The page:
Secretary Haaland Announces Nearly $80 Million in Funding for Wetland Conservation Projects and National Wildlife Refuges

Last edited 04/21/2021

Date: Wednesday, April 21, 2021 

WASHINGTON – U.S. Secretary of the Interior Deb Haaland today announced that $78 million in grants has been approved by the Migratory Bird Conservation Commission, which will provide the U.S. Fish and Wildlife Service and its partners the ability to help conserve or restore nearly 500,000 acres of wetland and associated upland habitats for waterfowl, shorebirds and other birds across North America – including Canada and Mexico. The grants, made through the North American Wetlands Conservation Act (NAWCA), will be matched by nearly $125 million in partner funds.

In addition, the Commission approved $1.8 million from the Migratory Bird Conservation Fund to conserve land in three national wildlife refuges for public use and hunt programs. The Commission, which is chaired by Secretary Haaland, convened today for the inaugural meeting of the Biden-Harris administration.

“It’s remarkable that the programs we are discussing were established before we appreciated what climate change was – or how threatened many bird populations are,” said Secretary Haaland. “Not too long ago, a study found that there are 3 billion fewer birds in North America than there were 50 years ago. This Commission’s investments are critical to keep habitats whole and connected and help birds flourish for the next hundred years and beyond.”

Wetlands provide many economic, ecological and social benefits. They are also important protections from the effects of climate change such as flooding and rising seas. NAWCA grants conserve bird populations and wetland habitat while supporting local economies and outdoor recreational opportunities, such as hunting, fishing and birdwatching. Partners in NAWCA projects include private landowners, states, local governments, conservation organizations, sportsmen’s groups, Tribes, land trusts, and corporations. Some of this year’s projects include:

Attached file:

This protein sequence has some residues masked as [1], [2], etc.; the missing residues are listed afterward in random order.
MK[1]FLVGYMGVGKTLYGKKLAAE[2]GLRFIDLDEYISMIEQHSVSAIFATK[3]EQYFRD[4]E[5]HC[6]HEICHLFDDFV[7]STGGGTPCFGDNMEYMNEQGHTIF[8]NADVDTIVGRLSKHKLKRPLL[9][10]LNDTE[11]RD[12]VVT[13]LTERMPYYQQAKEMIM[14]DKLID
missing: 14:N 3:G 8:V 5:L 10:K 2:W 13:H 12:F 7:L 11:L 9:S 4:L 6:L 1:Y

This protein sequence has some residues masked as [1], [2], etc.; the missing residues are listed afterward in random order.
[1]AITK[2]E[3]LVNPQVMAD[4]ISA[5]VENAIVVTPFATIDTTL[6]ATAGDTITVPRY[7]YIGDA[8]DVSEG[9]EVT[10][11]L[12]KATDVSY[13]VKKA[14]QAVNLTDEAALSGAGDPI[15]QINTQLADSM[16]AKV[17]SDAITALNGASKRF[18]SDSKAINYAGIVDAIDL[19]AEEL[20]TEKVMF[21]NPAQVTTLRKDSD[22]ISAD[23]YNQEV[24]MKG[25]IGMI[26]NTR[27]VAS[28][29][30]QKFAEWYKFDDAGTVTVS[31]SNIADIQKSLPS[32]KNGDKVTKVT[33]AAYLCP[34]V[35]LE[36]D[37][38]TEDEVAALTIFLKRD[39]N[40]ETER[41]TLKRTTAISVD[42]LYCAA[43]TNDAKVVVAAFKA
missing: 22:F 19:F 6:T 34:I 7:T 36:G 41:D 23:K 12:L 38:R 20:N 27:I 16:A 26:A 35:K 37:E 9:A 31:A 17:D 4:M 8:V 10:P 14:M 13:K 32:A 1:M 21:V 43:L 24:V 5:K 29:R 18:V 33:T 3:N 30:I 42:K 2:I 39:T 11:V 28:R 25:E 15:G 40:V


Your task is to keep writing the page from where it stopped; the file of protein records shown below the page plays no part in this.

• Continental Marsh Enhancement in Louisiana - $1 million to restore and enhance habitat within the Terrebonne and Pontchartrain basins of coastal Louisiana, which will help offset dramatic coastal wetland losses.
  • Southwest Crown Wetland Conservation in Montana - $1 million to conserve and restore 3,879 acres on public and private lands in the Swan River watershed of southwestern Montana. Species that will benefit include mallard, lesser scaup and northern pintail.
  • Accelerating Wetlands in PA II in Pennsylvania - $1 million will restore 1,078 acres of wetland and 104 acres grassland habitat in north central Pennsylvania, including tracts that provide important habitat to American black ducks.

A complete list of the approved U.S., Canada and Mexico NAWCA projects is available online.

The funding to conserve 2,052 acres for three national wildlife refuges through the Migratory Bird Conservation Fund was derived primarily from the sale of Federal Migratory Bird Hunting and Conservation Stamps, commonly known as Duck Stamps, and import duties on imported arms and ammunition. Since 1934, the Federal Duck Stamp Program has provided more than $1.1 billion for habitat conservation in the National Wildlife Refuge System.